Marie-Paule Peffer, the only daughter of Joseph Peffer and Anne Bofferding, was born on 7 October 1929 in Luxembourg City. Her father, a very committed doctor - a street in Howald is named after him - firmly supported his daughter in her decision to study medicine. This professional choice was not yet usual for girls at the time and was completely contrary to the young woman's initial plans to become a nun! Love changed everything: Marie-Paule Peffer and Georges Molitor, who had known each other since childhood, fell in love.
The student passed her baccalaureate in Lausanne, followed by medical studies and specialisation in gynaecology in Switzerland. She finished her studies in Nancy to be geographically closer to G. Molitor, whom she married on 9 December 1961. From their marriage two daughters, Anne and Claire, were born in 1962 and 1963. The young mother liked to joke that it took two doctors to have two children in less than a year without them being twins.
Her commitment to modern sex education was evident from the start of her professional career. She is a grassroots campaigner for access to contraception and for the decriminalisation of abortion. The Girl Scout also discusses violence against women and sexual abuse of children. The gynaecologist addresses issues that are taboo in Luxembourg society in the 1960s and 1970s. Marie-Paule Molitor-Peffer used her favourite pastime - reading and writing - to write numerous statements and letters to the editor, but also publications in scientific journals, not forgetting her radio column, where her crude way of speaking was opposed to the established customs of the time. Her daughter Anne often sees her sitting in her office behind her typewriter. Among her mother's strongest traits, Anne Molitor cites her ability to listen to others and to take their problems seriously, without losing her sense of humour. She loved to laugh and her laughter was truly contagious.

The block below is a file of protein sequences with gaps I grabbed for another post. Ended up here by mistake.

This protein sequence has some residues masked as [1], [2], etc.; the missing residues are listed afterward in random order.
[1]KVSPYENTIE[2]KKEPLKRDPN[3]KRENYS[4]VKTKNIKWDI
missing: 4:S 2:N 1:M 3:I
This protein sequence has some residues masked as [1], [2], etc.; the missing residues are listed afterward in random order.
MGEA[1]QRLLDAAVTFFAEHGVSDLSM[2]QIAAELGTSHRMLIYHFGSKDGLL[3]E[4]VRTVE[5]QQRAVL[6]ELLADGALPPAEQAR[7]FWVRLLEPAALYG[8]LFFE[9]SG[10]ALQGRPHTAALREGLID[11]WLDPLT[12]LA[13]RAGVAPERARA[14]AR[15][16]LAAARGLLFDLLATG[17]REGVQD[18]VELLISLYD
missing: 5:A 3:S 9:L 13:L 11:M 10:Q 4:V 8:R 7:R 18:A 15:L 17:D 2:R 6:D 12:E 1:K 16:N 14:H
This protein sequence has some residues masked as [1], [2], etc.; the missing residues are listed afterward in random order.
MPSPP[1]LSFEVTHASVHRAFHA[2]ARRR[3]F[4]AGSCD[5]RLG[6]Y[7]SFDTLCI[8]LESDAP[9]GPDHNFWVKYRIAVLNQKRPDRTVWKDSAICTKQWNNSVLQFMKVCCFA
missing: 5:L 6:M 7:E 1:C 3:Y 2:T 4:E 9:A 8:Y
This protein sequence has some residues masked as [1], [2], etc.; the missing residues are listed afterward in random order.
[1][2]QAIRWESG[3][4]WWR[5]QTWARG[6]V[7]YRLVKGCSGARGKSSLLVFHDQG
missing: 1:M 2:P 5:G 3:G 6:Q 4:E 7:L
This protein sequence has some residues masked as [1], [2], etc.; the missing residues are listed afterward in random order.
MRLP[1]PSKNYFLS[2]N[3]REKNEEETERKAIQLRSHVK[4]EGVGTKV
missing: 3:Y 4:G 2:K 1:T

Marie-Paule Molitor-Peffer was a fierce fighter and her commitment and revolutionary ideas provoked strong reactions from conservative forces and even from the medical association, which ended up campaigning against her plans to create family planning centres. The gynaecologist was the victim of disciplinary proceedings. Her lawyer, Robert Krieps, even had to plead the case before the European Court of Human Rights. Victorious, Marie-Paule helped create the Family Planning in 1965, of which she herself was president from 1981 to 1992. At the instigation of the Family Minister of the CSV, Madeleine Frieden, the "Family Planning" was subsidised by the State from 1972. In addition to the headquarters in the capital, other centres were created in the 1970s, in Esch-sur-Alzette and Ettelbruck. In the legislation on abortion, reformed in 1978, the "Family Planning" centres were given a legal basis.
Several prizes were awarded to her, highlighting her merits. For example, the "Woman of the Year" prize that the president of the Cercle d'études libérales, Marcel Mart, awarded her on 19 May 1983. This title caused a stir in the Luxembourg press! The traditionalists were offended, but many journalists wrote glowing articles. Other distinctions are the honorary mention of the Korczak prize of the Kannerschlass foundation, in 1997, and the Order of Merit of the Grand Duchy of Luxembourg (promotion 1997).
On 9 September 1999, Marie-Paule and Georges Molitor-Peffer lost their lives in a tragic road accident.
● Anne Molitor, daughter of Marie-Paule Molitor-Peffer.
● Sonja Kmec, Renée Wagener (et al.), Frauenleben–Frauenlegenden. […] Luxembourg 2007, p. 27-28.
● Histoire d’amour… 40 ans Planning Familial 1965-2005. Luxembourg, 2005.